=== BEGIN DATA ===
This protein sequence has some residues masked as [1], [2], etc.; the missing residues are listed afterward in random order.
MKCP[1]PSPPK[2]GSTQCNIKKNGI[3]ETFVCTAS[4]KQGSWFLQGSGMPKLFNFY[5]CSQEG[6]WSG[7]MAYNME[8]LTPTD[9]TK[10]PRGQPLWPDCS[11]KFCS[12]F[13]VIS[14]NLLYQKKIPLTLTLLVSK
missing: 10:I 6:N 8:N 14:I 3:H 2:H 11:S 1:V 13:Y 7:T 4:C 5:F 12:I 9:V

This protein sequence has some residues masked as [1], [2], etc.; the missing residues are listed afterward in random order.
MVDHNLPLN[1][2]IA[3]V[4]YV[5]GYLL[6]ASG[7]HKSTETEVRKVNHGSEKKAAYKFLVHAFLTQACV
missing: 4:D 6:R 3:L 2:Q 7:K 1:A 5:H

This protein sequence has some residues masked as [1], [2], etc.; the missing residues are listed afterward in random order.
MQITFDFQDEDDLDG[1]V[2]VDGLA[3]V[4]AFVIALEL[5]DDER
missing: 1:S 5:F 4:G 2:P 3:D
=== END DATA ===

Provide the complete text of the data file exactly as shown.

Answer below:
This protein sequence has some residues masked as [1], [2], etc.; the missing residues are listed afterward in random order.
MKCP[1]PSPPK[2]GSTQCNIKKNGI[3]ETFVCTAS[4]KQGSWFLQGSGMPKLFNFY[5]CSQEG[6]WSG[7]MAYNME[8]LTPTD[9]TK[10]PRGQPLWPDCS[11]KFCS[12]F[13]VIS[14]NLLYQKKIPLTLTLLVSK
missing: 10:I 6:N 8:N 14:I 3:H 2:H 11:S 1:V 13:Y 7:T 4:C 5:F 12:I 9:V

This protein sequence has some residues masked as [1], [2], etc.; the missing residues are listed afterward in random order.
MVDHNLPLN[1][2]IA[3]V[4]YV[5]GYLL[6]ASG[7]HKSTETEVRKVNHGSEKKAAYKFLVHAFLTQACV
missing: 4:D 6:R 3:L 2:Q 7:K 1:A 5:H

This protein sequence has some residues masked as [1], [2], etc.; the missing residues are listed afterward in random order.
MQITFDFQDEDDLDG[1]V[2]VDGLA[3]V[4]AFVIALEL[5]DDER
missing: 1:S 5:F 4:G 2:P 3:D